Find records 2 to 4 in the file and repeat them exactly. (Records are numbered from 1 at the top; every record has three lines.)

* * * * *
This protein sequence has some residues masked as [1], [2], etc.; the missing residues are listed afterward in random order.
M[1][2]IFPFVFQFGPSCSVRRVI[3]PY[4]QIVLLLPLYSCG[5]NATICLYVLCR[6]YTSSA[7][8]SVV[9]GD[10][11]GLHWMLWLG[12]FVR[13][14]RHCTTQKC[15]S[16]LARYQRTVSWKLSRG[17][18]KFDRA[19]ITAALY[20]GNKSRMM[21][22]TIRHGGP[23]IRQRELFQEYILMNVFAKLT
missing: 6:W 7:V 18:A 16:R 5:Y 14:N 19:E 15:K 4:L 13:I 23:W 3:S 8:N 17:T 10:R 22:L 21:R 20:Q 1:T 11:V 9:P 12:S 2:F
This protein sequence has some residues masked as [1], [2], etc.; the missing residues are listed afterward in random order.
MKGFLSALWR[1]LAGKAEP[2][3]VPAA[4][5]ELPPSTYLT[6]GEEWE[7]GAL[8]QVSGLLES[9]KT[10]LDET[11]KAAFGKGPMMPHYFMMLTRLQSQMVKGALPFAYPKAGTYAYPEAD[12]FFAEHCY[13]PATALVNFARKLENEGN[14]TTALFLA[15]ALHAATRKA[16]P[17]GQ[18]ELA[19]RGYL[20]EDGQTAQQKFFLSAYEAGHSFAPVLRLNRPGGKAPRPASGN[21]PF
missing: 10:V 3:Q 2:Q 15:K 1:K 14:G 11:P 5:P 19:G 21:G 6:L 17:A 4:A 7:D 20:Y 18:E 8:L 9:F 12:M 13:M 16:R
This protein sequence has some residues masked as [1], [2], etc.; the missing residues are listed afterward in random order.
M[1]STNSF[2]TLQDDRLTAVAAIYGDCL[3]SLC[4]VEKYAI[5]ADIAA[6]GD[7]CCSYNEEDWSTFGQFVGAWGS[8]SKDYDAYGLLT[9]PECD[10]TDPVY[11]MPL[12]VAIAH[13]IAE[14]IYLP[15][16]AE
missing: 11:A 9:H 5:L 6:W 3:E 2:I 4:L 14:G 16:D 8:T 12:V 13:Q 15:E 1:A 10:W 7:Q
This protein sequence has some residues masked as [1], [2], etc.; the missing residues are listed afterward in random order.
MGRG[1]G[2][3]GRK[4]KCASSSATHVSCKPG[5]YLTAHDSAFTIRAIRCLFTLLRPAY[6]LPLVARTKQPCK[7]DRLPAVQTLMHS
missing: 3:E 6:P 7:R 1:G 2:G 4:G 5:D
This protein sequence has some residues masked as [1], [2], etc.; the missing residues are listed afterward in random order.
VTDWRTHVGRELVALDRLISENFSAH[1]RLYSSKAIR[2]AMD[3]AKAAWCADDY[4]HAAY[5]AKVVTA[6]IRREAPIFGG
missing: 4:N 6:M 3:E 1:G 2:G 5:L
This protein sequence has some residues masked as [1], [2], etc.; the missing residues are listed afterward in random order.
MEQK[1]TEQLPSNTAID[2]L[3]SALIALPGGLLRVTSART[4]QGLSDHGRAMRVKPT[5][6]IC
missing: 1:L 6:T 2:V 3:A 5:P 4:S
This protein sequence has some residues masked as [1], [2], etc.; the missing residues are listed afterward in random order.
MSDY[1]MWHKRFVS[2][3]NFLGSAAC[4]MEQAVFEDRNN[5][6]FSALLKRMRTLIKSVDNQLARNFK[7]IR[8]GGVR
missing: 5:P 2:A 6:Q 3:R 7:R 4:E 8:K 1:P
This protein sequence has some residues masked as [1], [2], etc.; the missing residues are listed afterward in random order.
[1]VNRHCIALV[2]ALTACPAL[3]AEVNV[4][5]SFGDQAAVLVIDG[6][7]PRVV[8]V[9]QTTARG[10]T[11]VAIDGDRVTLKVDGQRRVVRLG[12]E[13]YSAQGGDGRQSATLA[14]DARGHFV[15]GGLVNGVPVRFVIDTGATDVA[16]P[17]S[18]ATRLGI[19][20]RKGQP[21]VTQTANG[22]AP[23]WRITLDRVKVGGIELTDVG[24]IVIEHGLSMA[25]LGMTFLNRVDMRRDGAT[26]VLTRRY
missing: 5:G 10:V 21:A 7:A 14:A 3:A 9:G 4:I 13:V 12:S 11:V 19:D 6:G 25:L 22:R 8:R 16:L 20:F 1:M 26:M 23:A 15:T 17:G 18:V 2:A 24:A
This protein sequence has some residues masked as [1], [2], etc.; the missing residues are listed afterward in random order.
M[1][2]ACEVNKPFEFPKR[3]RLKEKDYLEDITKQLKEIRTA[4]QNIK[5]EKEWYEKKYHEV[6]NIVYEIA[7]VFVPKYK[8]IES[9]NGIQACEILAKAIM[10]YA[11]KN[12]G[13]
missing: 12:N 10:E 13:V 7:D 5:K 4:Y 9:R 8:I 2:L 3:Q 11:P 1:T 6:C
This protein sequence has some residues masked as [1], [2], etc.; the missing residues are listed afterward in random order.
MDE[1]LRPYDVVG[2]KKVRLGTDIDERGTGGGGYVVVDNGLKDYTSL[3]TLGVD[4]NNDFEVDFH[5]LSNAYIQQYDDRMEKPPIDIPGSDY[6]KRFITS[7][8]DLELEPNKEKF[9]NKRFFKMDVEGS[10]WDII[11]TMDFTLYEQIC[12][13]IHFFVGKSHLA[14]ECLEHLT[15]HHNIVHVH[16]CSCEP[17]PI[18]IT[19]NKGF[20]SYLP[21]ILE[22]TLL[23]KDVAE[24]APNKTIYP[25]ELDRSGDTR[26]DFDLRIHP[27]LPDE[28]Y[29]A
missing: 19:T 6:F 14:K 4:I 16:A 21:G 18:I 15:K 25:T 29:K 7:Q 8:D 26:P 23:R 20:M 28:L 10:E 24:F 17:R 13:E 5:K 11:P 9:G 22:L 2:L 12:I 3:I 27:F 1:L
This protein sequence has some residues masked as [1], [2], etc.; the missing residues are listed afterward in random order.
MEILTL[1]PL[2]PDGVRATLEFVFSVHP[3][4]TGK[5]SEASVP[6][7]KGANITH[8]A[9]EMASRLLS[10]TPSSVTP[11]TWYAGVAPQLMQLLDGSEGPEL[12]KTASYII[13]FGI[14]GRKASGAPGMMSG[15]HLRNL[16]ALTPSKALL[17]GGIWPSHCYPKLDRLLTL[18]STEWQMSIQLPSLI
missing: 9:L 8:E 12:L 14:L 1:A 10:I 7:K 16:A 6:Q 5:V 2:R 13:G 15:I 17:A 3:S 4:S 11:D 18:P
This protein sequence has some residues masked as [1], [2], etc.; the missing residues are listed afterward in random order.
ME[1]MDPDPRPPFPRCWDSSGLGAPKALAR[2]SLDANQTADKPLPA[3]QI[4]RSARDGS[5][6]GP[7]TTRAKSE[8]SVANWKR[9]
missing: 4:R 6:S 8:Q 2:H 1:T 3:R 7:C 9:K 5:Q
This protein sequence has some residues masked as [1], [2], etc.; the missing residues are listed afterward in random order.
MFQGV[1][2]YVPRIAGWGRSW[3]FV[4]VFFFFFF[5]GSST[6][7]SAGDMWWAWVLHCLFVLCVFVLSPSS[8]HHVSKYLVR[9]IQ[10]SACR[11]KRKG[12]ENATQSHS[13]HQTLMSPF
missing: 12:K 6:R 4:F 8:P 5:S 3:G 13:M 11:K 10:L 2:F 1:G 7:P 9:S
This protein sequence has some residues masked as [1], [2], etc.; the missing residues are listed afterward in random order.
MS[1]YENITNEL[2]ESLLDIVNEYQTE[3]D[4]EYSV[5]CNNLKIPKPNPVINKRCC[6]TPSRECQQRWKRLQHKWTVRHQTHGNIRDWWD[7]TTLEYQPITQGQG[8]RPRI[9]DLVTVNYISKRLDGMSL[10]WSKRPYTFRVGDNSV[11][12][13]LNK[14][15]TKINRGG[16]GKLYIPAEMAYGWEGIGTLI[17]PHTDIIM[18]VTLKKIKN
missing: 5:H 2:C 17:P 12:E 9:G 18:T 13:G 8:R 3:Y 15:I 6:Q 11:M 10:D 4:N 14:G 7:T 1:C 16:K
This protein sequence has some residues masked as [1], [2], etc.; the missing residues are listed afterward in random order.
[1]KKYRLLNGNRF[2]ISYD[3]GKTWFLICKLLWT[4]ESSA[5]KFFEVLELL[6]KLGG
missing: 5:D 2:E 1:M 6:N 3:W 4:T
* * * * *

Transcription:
This protein sequence has some residues masked as [1], [2], etc.; the missing residues are listed afterward in random order.
MKGFLSALWR[1]LAGKAEP[2][3]VPAA[4][5]ELPPSTYLT[6]GEEWE[7]GAL[8]QVSGLLES[9]KT[10]LDET[11]KAAFGKGPMMPHYFMMLTRLQSQMVKGALPFAYPKAGTYAYPEAD[12]FFAEHCY[13]PATALVNFARKLENEGN[14]TTALFLA[15]ALHAATRKA[16]P[17]GQ[18]ELA[19]RGYL[20]EDGQTAQQKFFLSAYEAGHSFAPVLRLNRPGGKAPRPASGN[21]PF
missing: 10:V 3:Q 2:Q 15:K 1:K 14:G 11:P 5:P 19:G 21:G 6:L 17:A 4:A 7:D 20:Y 18:E 8:L 9:F 12:M 13:M 16:R
This protein sequence has some residues masked as [1], [2], etc.; the missing residues are listed afterward in random order.
M[1]STNSF[2]TLQDDRLTAVAAIYGDCL[3]SLC[4]VEKYAI[5]ADIAA[6]GD[7]CCSYNEEDWSTFGQFVGAWGS[8]SKDYDAYGLLT[9]PECD[10]TDPVY[11]MPL[12]VAIAH[13]IAE[14]IYLP[15][16]AE
missing: 11:A 9:H 5:L 6:W 3:E 2:I 4:L 14:G 16:D 8:T 12:V 13:Q 15:E 1:A 10:W 7:Q
This protein sequence has some residues masked as [1], [2], etc.; the missing residues are listed afterward in random order.
MGRG[1]G[2][3]GRK[4]KCASSSATHVSCKPG[5]YLTAHDSAFTIRAIRCLFTLLRPAY[6]LPLVARTKQPCK[7]DRLPAVQTLMHS
missing: 3:E 6:P 7:R 1:G 2:G 4:G 5:D